Yesterday afternoon, hedge fund manager Bill Ackman made a bold statement. A presentation delivered live in midtown Tuesday morning was to be “the most important” one of his career and at the end of it, we would “learn why Herbalife is going to collapse.” On CNBC, he acknowledged that he was “raising expectations,” but assured the public it would not be disappointed. How’d he do? That all depends on what you were hoping for. If it was a PowerPoint that convinced the market that Herbalife, Ackman’s sworn enemy, was going down for the dirt nap, then technically, the hedge fund manager probably disappointed you a little.
Herbalife Ltd.’s shares jumped as much as 14 percent after hedge-fund manager Bill Ackman struggled to convince investors that the seller of weight-loss shakes is guilty of fraud.
On the other hand, if you were hoping for a presentation filled with passion, courage, feeling, and above all, patriotism, your expectations were met and then some. Read more »
He’s not saying he plans a huge Bulldog Investors billboard on the Mass. Pike, big enough for Bill Galvin to see if from his front stoop in Brighton every morning. But if Uncle Phil were into that kind of thing, now he could. Read more »
Confidence is like a secret sauce. It is hard to measure…so here’s what I would say to the American people in total. When you go to sleep at night think about the following before you get depressed and you see the market down 500 points: This nation is still the greatest nation on the planet. It was the first democracy on the planet. We have the best military. God bless all our veterans all around the world. Those who have served and those who are serving today. We have the best universities, best military, best rule of law, most innovation, the hardest working ethic of all. Those thing will be here for decades. They aren’t going away. The strength in the system will blow your socks off when it gets out of this malaise we’re in. [CNBC]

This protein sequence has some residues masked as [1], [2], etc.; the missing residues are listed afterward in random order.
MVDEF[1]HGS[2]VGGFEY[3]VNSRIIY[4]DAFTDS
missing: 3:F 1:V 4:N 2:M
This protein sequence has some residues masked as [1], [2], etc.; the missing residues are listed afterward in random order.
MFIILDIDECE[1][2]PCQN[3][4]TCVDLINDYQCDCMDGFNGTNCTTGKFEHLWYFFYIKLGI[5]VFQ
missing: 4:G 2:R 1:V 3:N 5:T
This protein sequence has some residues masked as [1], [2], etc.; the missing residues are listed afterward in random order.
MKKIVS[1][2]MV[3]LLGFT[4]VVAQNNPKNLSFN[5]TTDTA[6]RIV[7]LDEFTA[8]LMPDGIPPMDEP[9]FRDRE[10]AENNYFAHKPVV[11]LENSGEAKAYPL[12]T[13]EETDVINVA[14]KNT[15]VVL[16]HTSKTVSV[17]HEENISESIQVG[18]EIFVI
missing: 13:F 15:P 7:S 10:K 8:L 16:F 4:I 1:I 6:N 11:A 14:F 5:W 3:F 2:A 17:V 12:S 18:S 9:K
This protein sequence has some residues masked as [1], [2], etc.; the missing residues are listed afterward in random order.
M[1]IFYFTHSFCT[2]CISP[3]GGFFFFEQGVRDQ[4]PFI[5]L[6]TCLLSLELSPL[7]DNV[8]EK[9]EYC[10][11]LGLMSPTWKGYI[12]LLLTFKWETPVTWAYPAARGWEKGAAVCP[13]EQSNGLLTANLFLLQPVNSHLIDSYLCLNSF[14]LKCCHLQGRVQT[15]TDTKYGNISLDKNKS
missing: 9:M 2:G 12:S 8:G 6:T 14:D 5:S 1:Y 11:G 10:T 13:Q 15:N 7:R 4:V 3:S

Feisty earnings call from JPMorgan after strong earnings, with surprisingly good performance in fixed income trading and underwriting businesses and a lot of confidence from Jamie Dimon and Doug Braunstein around the appropriateness of mortgage/litigation reserves (especially now that they’ve had a chance to go through R. Kelly’s house and are getting their heads around the awesome parties they can throw there). But some mixed messages on Dimon’s campaign for Treasury Secretary:
Get your hands off his bank
Ed Najarian of ISI asks if they would consider going back to the Fed to request approval for additional capital return. Dimon:
The board is responsible for this company, not just the regulators. It’s still America. Capitalism is still alive. If regulators start making all capital decisions then they should be the board.